Overall, the book feels dated and I’m not sure how much it would interest a modern reader without a religious background. The Catholic church has been through so many scandals since the 1930s that Father Dowling’s actions seem pretty mild. Such is My Beloved is an interesting glimpse at Canada in the 1930s though and so perhaps deserves its spot amongst 20th century Canadian literature.

January…

After the three of us recovered from our extended colds, January turned out to be a pretty good month around here.

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Pearl is now 23 months! Her hair is long enough that it occasionally gets in her eyes, she is currently getting a new tooth, and she is full of energy.

We stayed away from most of our usual toddler groups and drop-ins because we didn’t want to spread our germs around and so we ended up spending a lot of time outdoors, exploring the forest nearby and playing at the local parks.
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When the new year began, I made a list of a few goals for myself and while I haven’t worked out five times a week (probably not a realistic goal anyway), focusing on a few small changes have made a big difference in my attitude. Lots of outdoor time is key for both Pearl and I and makes our days more interesting.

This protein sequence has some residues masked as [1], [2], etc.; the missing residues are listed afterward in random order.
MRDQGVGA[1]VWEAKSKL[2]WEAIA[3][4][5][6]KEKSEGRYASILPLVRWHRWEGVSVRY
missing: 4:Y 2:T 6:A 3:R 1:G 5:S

Another of my goals was to spend less time on-line, especially before bed. I always have a book (or three) on the go so it’s a simple switch to close the computer and read inside. As well, I’ve stayed away from Facebook all month and I feel like that’s made a difference too. My Facebook feed is just too full of pregnancies and babies and while I normally love that I felt that I needed to step away for a while. I’ve been surprised at how good it’s felt for my own well-being.

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Pearl and I went on a fun adventure, just the two of us. We took a day trip into Vancouver, walking on the ferry and spending the day downtown. It was rainy and busy but we had a blast and I can’t wait to try it again when the weather’s better. We walked around a lot (her mostly in her stroller), Pearl had her first drink at Starbucks (steamed milk), and we rode the SeaBus just for fun (Pearl’s first time).